To acknowledge that the treatment of chronic and episodic pain using opioid driven pharmacologic interventions as a front line approach would be an understatement with respect to the inextricable contribution to the opioid overdose and addiction epidemic that we are currently confronted with in the United States. The concept of pain as a fifth vital sign originated in the Veterans Affairs system in the 1990’s, and became a Joint Commission standard in 2001. A subsequent, general relaxation of opioid prescribing practices has led to an increased reliance upon opioid driven, pharmaceutical interventions for the treatment of chronic and episodic pain.
Since 2003, the United States has been confronted with an alarming increase in accidental, unintentional deaths related to opioid overdose, some of which can be directly attributed to the very medications that were prescribed to address a legitimate medical concern. In March of 2016, the Center for Disease Control released guidelines for the treatment of chronic pain, including an emphasis on significant adjustment with opioid prescribing practices, and a strong recommendation for the utilization of non-pharmaceutical interventions when clinically appropriate. These types of interventions may include treatments such as exercise/physical therapy, chiropractic manipulation, acupuncture and Cognitive Behavioral Therapy (CBT). Adjusting clinical mindset to consider these options will require a shift in thinking with respect to viable options for various conditions such as low-back pain and chronic migraine headaches, which both have been shown to demonstrate a nominal, positive response to extended opioid intervention.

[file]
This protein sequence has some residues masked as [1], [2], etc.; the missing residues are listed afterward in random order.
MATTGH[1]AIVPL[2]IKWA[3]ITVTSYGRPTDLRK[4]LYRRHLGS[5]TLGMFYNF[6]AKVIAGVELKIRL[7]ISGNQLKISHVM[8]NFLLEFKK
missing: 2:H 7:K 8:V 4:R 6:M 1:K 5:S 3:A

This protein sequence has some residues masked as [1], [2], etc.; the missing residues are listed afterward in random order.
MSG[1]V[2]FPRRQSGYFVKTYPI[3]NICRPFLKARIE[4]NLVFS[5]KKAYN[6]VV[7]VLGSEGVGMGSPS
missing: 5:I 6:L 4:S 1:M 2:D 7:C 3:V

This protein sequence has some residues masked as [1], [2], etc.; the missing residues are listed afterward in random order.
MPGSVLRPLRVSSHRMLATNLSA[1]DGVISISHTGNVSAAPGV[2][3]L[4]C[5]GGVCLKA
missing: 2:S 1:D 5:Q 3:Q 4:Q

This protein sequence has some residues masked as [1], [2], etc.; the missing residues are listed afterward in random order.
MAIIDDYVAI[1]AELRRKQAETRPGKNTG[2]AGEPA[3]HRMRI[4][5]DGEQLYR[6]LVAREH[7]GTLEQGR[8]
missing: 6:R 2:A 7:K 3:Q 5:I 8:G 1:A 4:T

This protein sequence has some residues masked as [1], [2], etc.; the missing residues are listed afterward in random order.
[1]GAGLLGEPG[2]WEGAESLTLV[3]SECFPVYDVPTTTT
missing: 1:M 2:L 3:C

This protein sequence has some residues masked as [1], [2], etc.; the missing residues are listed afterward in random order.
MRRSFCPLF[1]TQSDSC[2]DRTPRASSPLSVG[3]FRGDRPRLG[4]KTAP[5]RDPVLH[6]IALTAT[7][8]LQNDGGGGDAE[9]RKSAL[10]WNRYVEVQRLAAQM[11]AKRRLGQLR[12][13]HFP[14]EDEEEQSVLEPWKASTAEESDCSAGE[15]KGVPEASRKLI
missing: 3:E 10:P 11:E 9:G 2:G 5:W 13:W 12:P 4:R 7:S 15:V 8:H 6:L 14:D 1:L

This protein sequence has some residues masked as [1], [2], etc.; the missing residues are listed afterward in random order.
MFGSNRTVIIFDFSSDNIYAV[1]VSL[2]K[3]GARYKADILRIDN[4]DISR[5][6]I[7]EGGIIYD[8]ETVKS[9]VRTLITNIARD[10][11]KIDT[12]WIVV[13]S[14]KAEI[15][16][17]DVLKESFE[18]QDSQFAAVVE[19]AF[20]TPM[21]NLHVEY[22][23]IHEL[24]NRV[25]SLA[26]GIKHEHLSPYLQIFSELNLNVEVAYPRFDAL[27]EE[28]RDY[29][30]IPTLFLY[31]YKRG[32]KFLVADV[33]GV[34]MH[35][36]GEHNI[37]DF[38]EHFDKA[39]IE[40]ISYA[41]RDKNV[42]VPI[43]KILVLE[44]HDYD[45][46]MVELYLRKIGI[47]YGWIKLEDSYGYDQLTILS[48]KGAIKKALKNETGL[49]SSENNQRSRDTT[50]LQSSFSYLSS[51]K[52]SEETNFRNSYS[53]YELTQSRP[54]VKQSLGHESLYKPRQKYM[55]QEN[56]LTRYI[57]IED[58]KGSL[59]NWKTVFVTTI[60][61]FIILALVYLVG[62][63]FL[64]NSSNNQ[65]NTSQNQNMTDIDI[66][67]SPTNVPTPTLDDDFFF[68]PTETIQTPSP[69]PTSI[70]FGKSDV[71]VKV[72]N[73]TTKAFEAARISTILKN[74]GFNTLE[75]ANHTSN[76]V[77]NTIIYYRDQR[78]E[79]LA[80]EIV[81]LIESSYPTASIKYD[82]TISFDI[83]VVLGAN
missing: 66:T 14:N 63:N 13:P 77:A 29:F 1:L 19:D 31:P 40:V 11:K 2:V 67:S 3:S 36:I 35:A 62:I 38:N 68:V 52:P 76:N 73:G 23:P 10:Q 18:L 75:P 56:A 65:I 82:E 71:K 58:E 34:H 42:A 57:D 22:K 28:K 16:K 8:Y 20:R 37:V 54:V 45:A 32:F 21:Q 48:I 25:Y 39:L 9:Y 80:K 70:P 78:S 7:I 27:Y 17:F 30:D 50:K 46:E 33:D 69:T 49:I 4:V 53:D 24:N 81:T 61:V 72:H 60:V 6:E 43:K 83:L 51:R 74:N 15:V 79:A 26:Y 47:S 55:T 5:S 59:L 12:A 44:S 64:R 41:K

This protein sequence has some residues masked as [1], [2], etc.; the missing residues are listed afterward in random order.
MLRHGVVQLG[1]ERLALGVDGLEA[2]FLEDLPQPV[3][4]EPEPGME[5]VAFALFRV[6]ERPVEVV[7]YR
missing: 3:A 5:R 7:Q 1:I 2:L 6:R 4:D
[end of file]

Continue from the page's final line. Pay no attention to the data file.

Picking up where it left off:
This session will focus on the emerging best practices for the non-pharmacologic treatment of pain. Some of these methods have been established in the literature as “tried and true” approaches to pain management while others will require more extensive research to fully determine the clinical efficacy of treatment utilization with various conditions. Content will include:
Emerging best practices
Evidence based, Non pharmacologic interventions
Applicable to primary care environments